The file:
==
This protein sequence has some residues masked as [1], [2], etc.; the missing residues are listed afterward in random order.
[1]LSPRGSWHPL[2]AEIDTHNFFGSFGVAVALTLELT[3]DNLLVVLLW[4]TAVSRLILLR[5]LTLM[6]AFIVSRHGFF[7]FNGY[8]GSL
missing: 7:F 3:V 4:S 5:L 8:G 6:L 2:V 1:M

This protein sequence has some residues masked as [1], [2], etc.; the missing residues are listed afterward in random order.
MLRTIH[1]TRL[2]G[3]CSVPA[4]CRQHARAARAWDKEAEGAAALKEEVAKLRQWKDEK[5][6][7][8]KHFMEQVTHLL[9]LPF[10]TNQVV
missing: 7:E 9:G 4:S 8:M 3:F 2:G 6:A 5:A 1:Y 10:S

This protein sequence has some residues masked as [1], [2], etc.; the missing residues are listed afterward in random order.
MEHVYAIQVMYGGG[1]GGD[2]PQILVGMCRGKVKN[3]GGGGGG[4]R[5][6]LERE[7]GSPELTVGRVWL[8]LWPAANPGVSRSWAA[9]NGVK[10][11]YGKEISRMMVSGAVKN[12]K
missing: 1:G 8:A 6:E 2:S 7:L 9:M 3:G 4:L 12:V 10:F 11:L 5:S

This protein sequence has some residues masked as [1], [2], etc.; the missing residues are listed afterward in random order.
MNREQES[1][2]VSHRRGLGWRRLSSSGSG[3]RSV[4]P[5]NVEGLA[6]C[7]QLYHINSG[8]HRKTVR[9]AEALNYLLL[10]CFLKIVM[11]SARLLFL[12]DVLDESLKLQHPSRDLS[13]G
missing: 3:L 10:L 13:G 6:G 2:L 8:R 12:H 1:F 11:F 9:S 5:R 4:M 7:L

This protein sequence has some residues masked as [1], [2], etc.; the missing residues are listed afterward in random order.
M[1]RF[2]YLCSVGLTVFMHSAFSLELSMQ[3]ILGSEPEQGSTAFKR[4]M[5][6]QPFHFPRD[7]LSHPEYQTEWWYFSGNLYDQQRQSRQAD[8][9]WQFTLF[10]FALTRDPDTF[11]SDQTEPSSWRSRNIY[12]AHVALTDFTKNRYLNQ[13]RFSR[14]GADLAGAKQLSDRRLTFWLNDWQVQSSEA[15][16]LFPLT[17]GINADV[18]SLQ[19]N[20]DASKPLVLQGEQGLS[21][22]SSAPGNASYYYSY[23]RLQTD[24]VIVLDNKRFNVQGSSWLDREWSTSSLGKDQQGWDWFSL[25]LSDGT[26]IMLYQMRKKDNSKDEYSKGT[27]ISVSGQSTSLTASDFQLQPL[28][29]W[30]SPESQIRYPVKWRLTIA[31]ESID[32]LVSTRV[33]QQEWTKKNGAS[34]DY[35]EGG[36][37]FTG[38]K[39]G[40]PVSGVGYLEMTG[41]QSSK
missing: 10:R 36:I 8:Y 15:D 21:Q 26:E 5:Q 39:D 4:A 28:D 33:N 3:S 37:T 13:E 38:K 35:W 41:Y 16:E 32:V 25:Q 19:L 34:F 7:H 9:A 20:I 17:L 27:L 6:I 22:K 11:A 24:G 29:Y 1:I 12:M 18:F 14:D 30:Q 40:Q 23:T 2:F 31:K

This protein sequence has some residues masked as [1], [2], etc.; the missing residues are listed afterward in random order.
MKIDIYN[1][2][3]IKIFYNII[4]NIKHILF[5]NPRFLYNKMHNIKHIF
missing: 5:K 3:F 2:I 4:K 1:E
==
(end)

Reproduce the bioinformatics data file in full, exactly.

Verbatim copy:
This protein sequence has some residues masked as [1], [2], etc.; the missing residues are listed afterward in random order.
[1]LSPRGSWHPL[2]AEIDTHNFFGSFGVAVALTLELT[3]DNLLVVLLW[4]TAVSRLILLR[5]LTLM[6]AFIVSRHGFF[7]FNGY[8]GSL
missing: 7:F 3:V 4:S 5:L 8:G 6:L 2:V 1:M

This protein sequence has some residues masked as [1], [2], etc.; the missing residues are listed afterward in random order.
MLRTIH[1]TRL[2]G[3]CSVPA[4]CRQHARAARAWDKEAEGAAALKEEVAKLRQWKDEK[5][6][7][8]KHFMEQVTHLL[9]LPF[10]TNQVV
missing: 7:E 9:G 4:S 8:M 3:F 2:G 6:A 5:A 1:Y 10:S

This protein sequence has some residues masked as [1], [2], etc.; the missing residues are listed afterward in random order.
MEHVYAIQVMYGGG[1]GGD[2]PQILVGMCRGKVKN[3]GGGGGG[4]R[5][6]LERE[7]GSPELTVGRVWL[8]LWPAANPGVSRSWAA[9]NGVK[10][11]YGKEISRMMVSGAVKN[12]K
missing: 1:G 8:A 6:E 2:S 7:L 9:M 3:G 4:L 12:V 10:F 11:L 5:S

This protein sequence has some residues masked as [1], [2], etc.; the missing residues are listed afterward in random order.
MNREQES[1][2]VSHRRGLGWRRLSSSGSG[3]RSV[4]P[5]NVEGLA[6]C[7]QLYHINSG[8]HRKTVR[9]AEALNYLLL[10]CFLKIVM[11]SARLLFL[12]DVLDESLKLQHPSRDLS[13]G
missing: 3:L 10:L 13:G 6:G 2:L 8:R 12:H 1:F 11:F 9:S 5:R 4:M 7:L

This protein sequence has some residues masked as [1], [2], etc.; the missing residues are listed afterward in random order.
M[1]RF[2]YLCSVGLTVFMHSAFSLELSMQ[3]ILGSEPEQGSTAFKR[4]M[5][6]QPFHFPRD[7]LSHPEYQTEWWYFSGNLYDQQRQSRQAD[8][9]WQFTLF[10]FALTRDPDTF[11]SDQTEPSSWRSRNIY[12]AHVALTDFTKNRYLNQ[13]RFSR[14]GADLAGAKQLSDRRLTFWLNDWQVQSSEA[15][16]LFPLT[17]GINADV[18]SLQ[19]N[20]DASKPLVLQGEQGLS[21][22]SSAPGNASYYYSY[23]RLQTD[24]VIVLDNKRFNVQGSSWLDREWSTSSLGKDQQGWDWFSL[25]LSDGT[26]IMLYQMRKKDNSKDEYSKGT[27]ISVSGQSTSLTASDFQLQPL[28][29]W[30]SPESQIRYPVKWRLTIA[31]ESID[32]LVSTRV[33]QQEWTKKNGAS[34]DY[35]EGG[36][37]FTG[38]K[39]G[40]PVSGVGYLEMTG[41]QSSK
missing: 10:R 36:I 8:Y 15:D 21:Q 26:E 5:Q 39:D 4:A 28:D 33:N 3:S 37:T 13:E 38:K 35:W 41:Y 16:E 32:V 25:Q 19:L 34:F 7:H 9:A 20:I 17:L 27:L 6:I 22:K 11:A 24:G 29:Y 1:I 12:M 18:F 14:D 30:Q 40:Q 23:T 2:F 31:K

This protein sequence has some residues masked as [1], [2], etc.; the missing residues are listed afterward in random order.
MKIDIYN[1][2][3]IKIFYNII[4]NIKHILF[5]NPRFLYNKMHNIKHIF
missing: 5:K 3:F 2:I 4:K 1:E